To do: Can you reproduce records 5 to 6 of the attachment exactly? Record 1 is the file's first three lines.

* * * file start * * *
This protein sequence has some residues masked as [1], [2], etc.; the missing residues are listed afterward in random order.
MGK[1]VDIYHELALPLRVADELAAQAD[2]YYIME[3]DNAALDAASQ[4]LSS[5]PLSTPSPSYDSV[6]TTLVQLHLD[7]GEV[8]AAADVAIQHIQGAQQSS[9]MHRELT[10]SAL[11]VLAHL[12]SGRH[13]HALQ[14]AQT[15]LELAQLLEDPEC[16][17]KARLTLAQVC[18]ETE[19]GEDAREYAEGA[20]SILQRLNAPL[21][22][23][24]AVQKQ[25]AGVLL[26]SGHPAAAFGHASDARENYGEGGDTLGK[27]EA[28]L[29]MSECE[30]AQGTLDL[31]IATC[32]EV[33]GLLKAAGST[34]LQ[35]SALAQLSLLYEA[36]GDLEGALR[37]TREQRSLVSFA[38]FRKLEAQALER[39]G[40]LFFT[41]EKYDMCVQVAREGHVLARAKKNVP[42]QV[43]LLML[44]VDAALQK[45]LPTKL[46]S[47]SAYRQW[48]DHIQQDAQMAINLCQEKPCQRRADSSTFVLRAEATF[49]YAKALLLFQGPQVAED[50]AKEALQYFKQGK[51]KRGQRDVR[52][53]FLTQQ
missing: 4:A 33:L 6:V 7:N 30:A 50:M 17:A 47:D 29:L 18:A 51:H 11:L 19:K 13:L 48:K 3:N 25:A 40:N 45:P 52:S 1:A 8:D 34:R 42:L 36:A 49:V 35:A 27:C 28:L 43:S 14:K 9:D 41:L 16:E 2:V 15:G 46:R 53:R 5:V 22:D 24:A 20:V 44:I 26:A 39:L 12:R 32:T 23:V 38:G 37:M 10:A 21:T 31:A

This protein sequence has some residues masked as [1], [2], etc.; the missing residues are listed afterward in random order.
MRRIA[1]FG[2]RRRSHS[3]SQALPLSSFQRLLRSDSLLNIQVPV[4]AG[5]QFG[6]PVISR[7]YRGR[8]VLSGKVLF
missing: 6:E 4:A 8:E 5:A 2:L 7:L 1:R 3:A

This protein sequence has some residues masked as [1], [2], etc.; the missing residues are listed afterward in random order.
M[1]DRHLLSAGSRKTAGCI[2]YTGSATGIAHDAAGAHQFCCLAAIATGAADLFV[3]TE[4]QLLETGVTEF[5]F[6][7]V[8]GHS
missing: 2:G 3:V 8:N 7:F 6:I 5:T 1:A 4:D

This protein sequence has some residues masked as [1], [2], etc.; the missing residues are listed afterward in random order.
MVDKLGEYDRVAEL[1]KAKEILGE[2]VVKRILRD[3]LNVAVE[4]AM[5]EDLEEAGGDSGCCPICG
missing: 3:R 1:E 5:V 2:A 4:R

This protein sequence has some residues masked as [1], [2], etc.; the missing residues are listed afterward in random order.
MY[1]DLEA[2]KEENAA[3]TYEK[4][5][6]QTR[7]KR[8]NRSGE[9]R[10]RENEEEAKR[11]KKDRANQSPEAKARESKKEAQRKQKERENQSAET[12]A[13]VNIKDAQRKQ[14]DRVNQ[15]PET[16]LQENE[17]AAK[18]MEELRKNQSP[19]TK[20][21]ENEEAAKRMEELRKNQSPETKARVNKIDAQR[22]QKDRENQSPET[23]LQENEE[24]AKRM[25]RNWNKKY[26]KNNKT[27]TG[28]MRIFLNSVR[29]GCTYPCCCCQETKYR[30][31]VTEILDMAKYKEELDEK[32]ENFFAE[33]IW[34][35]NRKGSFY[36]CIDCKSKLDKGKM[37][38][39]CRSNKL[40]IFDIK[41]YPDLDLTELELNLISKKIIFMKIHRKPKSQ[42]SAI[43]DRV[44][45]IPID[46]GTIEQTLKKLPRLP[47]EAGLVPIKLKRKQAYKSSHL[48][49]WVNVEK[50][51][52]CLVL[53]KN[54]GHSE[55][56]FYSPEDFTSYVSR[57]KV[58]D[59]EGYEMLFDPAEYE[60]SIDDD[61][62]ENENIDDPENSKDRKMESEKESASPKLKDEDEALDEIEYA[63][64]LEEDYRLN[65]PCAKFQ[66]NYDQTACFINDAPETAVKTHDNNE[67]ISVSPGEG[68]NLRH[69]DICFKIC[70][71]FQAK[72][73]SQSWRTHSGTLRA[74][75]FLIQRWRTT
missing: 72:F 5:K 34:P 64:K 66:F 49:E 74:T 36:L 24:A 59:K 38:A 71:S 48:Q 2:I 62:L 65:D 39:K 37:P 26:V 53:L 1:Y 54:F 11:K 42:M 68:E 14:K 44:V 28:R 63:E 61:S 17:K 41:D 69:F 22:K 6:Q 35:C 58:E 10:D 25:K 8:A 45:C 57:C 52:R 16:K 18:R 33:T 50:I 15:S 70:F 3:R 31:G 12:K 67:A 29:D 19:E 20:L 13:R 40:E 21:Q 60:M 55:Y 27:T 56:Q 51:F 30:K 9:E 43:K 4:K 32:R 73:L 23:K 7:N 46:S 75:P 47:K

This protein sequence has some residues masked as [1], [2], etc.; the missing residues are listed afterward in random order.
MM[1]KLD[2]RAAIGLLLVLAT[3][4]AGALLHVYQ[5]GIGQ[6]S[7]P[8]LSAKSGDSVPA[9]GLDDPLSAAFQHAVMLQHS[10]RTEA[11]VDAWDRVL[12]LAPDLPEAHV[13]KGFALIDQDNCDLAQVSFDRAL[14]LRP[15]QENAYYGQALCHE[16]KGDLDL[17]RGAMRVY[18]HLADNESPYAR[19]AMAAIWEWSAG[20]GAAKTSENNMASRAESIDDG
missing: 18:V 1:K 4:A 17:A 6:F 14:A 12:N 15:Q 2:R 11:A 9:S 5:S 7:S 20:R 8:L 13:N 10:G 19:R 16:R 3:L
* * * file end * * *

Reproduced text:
This protein sequence has some residues masked as [1], [2], etc.; the missing residues are listed afterward in random order.
MY[1]DLEA[2]KEENAA[3]TYEK[4][5][6]QTR[7]KR[8]NRSGE[9]R[10]RENEEEAKR[11]KKDRANQSPEAKARESKKEAQRKQKERENQSAET[12]A[13]VNIKDAQRKQ[14]DRVNQ[15]PET[16]LQENE[17]AAK[18]MEELRKNQSP[19]TK[20][21]ENEEAAKRMEELRKNQSPETKARVNKIDAQR[22]QKDRENQSPET[23]LQENEE[24]AKRM[25]RNWNKKY[26]KNNKT[27]TG[28]MRIFLNSVR[29]GCTYPCCCCQETKYR[30][31]VTEILDMAKYKEELDEK[32]ENFFAE[33]IW[34][35]NRKGSFY[36]CIDCKSKLDKGKM[37][38][39]CRSNKL[40]IFDIK[41]YPDLDLTELELNLISKKIIFMKIHRKPKSQ[42]SAI[43]DRV[44][45]IPID[46]GTIEQTLKKLPRLP[47]EAGLVPIKLKRKQAYKSSHL[48][49]WVNVEK[50][51][52]CLVL[53]KN[54]GHSE[55][56]FYSPEDFTSYVSR[57]KV[58]D[59]EGYEMLFDPAEYE[60]SIDDD[61][62]ENENIDDPENSKDRKMESEKESASPKLKDEDEALDEIEYA[63][64]LEEDYRLN[65]PCAKFQ[66]NYDQTACFINDAPETAVKTHDNNE[67]ISVSPGEG[68]NLRH[69]DICFKIC[70][71]FQAK[72][73]SQSWRTHSGTLRA[74][75]FLIQRWRTT
missing: 72:F 5:K 34:P 64:K 66:F 49:E 74:T 36:L 24:A 59:K 38:A 71:S 48:Q 2:I 62:L 65:D 39:K 37:P 26:V 53:L 1:Y 54:F 11:K 42:M 68:E 14:K 44:V 28:R 63:E 61:S 17:K 41:D 69:F 22:K 6:Q 35:C 58:E 10:D 25:K 8:A 45:C 57:C 52:R 16:K 18:R 33:T 50:I 15:S 70:F 3:R 31:G 12:K 67:A 29:D 19:E 20:L 13:R 40:E 21:Q 60:M 55:Y 27:T 56:Q 51:F 30:K 9:E 43:K 4:K 32:R 73:L 23:K 7:N 46:S 75:P 47:K

This protein sequence has some residues masked as [1], [2], etc.; the missing residues are listed afterward in random order.
MM[1]KLD[2]RAAIGLLLVLAT[3][4]AGALLHVYQ[5]GIGQ[6]S[7]P[8]LSAKSGDSVPA[9]GLDDPLSAAFQHAVMLQHS[10]RTEA[11]VDAWDRVL[12]LAPDLPEAHV[13]KGFALIDQDNCDLAQVSFDRAL[14]LRP[15]QENAYYGQALCHE[16]KGDLDL[17]RGAMRVY[18]HLADNESPYAR[19]AMAAIWEWSAG[20]GAAKTSENNMASRAESIDDG
missing: 18:V 1:K 4:A 17:A 6:F 14:A 12:N 15:Q 2:R 11:A 9:S 5:S 7:S 20:R 8:L 13:N 10:G 19:R 16:R 3:L